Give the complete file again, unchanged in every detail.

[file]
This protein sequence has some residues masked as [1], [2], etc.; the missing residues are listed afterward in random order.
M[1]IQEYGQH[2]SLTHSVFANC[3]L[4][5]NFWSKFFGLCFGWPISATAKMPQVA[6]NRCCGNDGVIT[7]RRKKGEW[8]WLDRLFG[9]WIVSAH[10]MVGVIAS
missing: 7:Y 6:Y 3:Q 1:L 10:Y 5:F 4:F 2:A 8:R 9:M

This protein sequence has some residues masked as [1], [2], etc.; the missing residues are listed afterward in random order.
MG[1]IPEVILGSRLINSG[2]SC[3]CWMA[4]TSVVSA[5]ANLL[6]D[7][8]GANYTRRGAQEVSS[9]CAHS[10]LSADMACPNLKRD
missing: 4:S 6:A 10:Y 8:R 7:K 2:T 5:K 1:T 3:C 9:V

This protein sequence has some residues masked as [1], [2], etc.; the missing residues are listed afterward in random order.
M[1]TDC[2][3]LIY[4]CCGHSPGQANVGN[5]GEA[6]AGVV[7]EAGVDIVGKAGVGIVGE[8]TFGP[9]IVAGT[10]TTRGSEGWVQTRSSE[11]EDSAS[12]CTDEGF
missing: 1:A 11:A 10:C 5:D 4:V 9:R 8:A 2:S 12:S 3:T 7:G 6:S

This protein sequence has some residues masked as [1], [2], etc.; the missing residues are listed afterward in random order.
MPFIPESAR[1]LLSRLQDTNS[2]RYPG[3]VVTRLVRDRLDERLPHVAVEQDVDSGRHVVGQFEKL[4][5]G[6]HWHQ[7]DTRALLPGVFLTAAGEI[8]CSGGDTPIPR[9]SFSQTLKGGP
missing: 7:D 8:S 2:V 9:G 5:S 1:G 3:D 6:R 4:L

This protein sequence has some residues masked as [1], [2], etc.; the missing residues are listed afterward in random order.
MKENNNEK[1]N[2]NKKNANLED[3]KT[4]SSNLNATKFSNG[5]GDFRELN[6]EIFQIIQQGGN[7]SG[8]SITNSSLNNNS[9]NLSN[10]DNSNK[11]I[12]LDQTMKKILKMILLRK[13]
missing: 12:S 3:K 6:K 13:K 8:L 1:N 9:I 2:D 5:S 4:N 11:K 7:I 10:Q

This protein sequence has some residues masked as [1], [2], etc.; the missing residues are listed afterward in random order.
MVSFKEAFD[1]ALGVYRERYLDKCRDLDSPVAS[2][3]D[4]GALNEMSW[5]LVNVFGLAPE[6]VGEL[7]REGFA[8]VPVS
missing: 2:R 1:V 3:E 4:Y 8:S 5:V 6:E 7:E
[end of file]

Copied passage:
This protein sequence has some residues masked as [1], [2], etc.; the missing residues are listed afterward in random order.
M[1]IQEYGQH[2]SLTHSVFANC[3]L[4][5]NFWSKFFGLCFGWPISATAKMPQVA[6]NRCCGNDGVIT[7]RRKKGEW[8]WLDRLFG[9]WIVSAH[10]MVGVIAS
missing: 7:Y 6:Y 3:Q 1:L 10:Y 5:F 4:F 2:A 8:R 9:M

This protein sequence has some residues masked as [1], [2], etc.; the missing residues are listed afterward in random order.
MG[1]IPEVILGSRLINSG[2]SC[3]CWMA[4]TSVVSA[5]ANLL[6]D[7][8]GANYTRRGAQEVSS[9]CAHS[10]LSADMACPNLKRD
missing: 4:S 6:A 10:Y 8:R 7:K 2:T 5:K 1:T 3:C 9:V

This protein sequence has some residues masked as [1], [2], etc.; the missing residues are listed afterward in random order.
M[1]TDC[2][3]LIY[4]CCGHSPGQANVGN[5]GEA[6]AGVV[7]EAGVDIVGKAGVGIVGE[8]TFGP[9]IVAGT[10]TTRGSEGWVQTRSSE[11]EDSAS[12]CTDEGF
missing: 1:A 11:A 10:C 5:D 4:V 9:R 8:A 2:S 12:S 3:T 7:G 6:S

This protein sequence has some residues masked as [1], [2], etc.; the missing residues are listed afterward in random order.
MPFIPESAR[1]LLSRLQDTNS[2]RYPG[3]VVTRLVRDRLDERLPHVAVEQDVDSGRHVVGQFEKL[4][5]G[6]HWHQ[7]DTRALLPGVFLTAAGEI[8]CSGGDTPIPR[9]SFSQTLKGGP
missing: 7:D 8:S 2:V 9:G 5:S 1:G 3:D 6:R 4:L

This protein sequence has some residues masked as [1], [2], etc.; the missing residues are listed afterward in random order.
MKENNNEK[1]N[2]NKKNANLED[3]KT[4]SSNLNATKFSNG[5]GDFRELN[6]EIFQIIQQGGN[7]SG[8]SITNSSLNNNS[9]NLSN[10]DNSNK[11]I[12]LDQTMKKILKMILLRK[13]
missing: 12:S 3:K 6:K 13:K 8:L 1:N 9:I 2:D 5:S 4:N 11:K 7:I 10:Q

This protein sequence has some residues masked as [1], [2], etc.; the missing residues are listed afterward in random order.
MVSFKEAFD[1]ALGVYRERYLDKCRDLDSPVAS[2][3]D[4]GALNEMSW[5]LVNVFGLAPE[6]VGEL[7]REGFA[8]VPVS
missing: 2:R 1:V 3:E 4:Y 8:S 5:V 6:E 7:E